Gayl Jones

Gayl Jones (November 23, 1949) is an African-American writer.

She graduated from Connecticut College, in 1971, with a Bachelor of Arts degree in English. In 1973, she completed a Master’s degree in creative writing from Brown University and, in 1975, earned a Ph.D. in creative writing from the same university. In 1976, she became an assistant professor at the University of Michigan, where she worked until 1983. Her debut novel Corregidora (1975) was praised by James Baldwin, Toni Morrison, and Maya Angelou, among others.



  • Corregidora (1975)
  • Eva’s Man (1976)
  • The Healing (1998)
  • Mosquito (1999)

Short story collections

  • White Rat (1977)
  • Raveena (1986)

Poetry collections

  • Song for Anninho (1981)
  • The Hermit-Woman (1983)
  • Xarque and Other Poems (1985)


  • Chile Woman (1974)


  • Liberating Voices: Oral Tradition in African American Literature (1991)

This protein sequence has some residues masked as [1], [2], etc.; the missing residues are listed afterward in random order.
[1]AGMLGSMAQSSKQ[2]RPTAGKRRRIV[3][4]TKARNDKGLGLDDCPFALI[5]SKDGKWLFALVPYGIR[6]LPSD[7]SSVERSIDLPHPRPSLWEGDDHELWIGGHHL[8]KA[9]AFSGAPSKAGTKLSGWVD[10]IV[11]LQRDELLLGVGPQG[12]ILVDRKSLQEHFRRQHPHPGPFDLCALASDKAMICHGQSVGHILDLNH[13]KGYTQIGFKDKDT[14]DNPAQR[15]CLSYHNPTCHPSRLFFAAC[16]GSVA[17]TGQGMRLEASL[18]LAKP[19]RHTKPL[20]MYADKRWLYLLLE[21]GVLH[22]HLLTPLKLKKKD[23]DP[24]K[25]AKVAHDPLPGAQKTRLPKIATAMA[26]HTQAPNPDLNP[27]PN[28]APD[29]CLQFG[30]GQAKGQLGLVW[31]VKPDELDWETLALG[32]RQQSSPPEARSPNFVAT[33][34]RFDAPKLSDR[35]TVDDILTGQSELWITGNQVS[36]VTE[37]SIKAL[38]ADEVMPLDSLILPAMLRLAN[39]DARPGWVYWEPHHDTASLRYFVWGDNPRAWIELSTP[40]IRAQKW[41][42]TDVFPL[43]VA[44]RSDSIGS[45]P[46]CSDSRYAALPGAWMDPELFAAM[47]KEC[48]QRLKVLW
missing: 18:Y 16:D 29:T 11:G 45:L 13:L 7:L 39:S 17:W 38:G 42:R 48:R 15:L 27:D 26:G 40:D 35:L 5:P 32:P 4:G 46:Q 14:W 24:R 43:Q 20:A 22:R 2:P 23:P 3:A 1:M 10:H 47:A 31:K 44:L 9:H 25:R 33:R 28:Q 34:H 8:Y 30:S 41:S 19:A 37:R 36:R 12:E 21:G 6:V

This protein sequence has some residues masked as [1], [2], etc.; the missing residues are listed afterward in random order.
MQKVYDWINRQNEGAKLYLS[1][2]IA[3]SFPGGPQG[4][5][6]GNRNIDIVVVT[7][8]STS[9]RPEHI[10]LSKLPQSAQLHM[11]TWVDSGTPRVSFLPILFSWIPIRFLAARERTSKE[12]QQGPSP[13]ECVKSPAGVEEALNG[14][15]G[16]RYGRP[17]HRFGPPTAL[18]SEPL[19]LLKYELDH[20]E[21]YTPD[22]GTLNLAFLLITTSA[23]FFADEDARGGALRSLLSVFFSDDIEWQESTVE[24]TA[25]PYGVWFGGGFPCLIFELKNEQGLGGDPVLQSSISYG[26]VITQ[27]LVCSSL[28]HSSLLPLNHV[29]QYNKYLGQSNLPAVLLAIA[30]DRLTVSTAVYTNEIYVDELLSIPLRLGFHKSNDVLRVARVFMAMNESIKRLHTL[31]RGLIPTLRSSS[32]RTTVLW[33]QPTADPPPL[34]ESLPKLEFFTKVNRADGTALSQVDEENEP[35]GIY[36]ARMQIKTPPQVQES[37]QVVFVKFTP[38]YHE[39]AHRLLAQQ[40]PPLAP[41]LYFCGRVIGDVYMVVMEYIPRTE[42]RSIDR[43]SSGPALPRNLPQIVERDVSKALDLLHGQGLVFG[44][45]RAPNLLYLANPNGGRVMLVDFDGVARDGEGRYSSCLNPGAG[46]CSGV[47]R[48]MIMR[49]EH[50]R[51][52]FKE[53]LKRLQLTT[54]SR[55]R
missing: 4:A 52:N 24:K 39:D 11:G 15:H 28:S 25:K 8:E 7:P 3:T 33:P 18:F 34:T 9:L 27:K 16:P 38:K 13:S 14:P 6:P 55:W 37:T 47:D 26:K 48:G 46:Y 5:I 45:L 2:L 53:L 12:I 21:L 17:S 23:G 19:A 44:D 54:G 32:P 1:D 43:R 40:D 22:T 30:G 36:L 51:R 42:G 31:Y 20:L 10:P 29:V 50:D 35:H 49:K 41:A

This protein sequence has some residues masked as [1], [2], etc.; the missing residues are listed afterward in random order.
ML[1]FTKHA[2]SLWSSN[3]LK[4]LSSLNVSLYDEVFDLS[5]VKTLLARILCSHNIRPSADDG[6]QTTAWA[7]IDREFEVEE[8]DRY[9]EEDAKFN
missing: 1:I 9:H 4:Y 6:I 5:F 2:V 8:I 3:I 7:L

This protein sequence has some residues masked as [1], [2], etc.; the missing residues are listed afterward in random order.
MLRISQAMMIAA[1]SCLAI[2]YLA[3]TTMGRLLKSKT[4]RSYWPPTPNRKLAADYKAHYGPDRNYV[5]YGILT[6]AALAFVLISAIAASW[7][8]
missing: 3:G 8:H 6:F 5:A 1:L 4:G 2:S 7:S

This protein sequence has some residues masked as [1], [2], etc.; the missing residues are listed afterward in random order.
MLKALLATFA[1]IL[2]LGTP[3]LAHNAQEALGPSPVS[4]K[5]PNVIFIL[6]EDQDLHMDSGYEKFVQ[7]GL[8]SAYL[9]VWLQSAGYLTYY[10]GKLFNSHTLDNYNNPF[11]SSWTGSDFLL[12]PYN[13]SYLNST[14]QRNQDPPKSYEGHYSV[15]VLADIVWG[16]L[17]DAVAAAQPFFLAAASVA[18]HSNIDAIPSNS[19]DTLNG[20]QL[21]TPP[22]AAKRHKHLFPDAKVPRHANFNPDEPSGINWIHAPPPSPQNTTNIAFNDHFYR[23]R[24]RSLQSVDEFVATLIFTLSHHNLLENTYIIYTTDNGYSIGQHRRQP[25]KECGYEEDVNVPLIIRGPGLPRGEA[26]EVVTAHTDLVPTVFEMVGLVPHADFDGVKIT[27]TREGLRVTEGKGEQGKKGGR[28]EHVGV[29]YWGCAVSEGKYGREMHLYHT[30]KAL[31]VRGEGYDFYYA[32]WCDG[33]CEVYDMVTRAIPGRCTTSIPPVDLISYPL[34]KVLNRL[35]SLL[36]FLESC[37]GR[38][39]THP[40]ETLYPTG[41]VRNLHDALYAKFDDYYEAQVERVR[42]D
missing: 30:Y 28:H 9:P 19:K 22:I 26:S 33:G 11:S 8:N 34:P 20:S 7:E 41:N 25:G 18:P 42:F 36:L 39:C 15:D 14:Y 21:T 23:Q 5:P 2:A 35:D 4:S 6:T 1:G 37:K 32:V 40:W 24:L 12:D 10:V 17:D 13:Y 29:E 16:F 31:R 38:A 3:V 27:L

About her

  • African American Writers: A Dictionary, ed. Shari Dorantes Hatch and Michael R Strickland (2000)
  • The Greenwood Encyclopedia of African American Literature, ed. Hans Ostram and David J. Macey (2005)
  • Engendering the Subject: Gender and Self-Representation in Contemporary Women’s Fiction, by Sally Robinson (1991)
  • Bridging the Americas: The Literature of Paula Marshall, Toni Morrison and Gayl Jones, by Stelamaris Coser (1994)
  • Encyclopedia of African-American Culture and History: the Black Experience in the Americas, ed. Colin A. Palmer (2006)
  • Sturdy Black Bridges: Visions of Black Women in Literature, ed. Beverly Guy-Sheftall, Roseann P. Bell, and Bettye J. Parker (1979)

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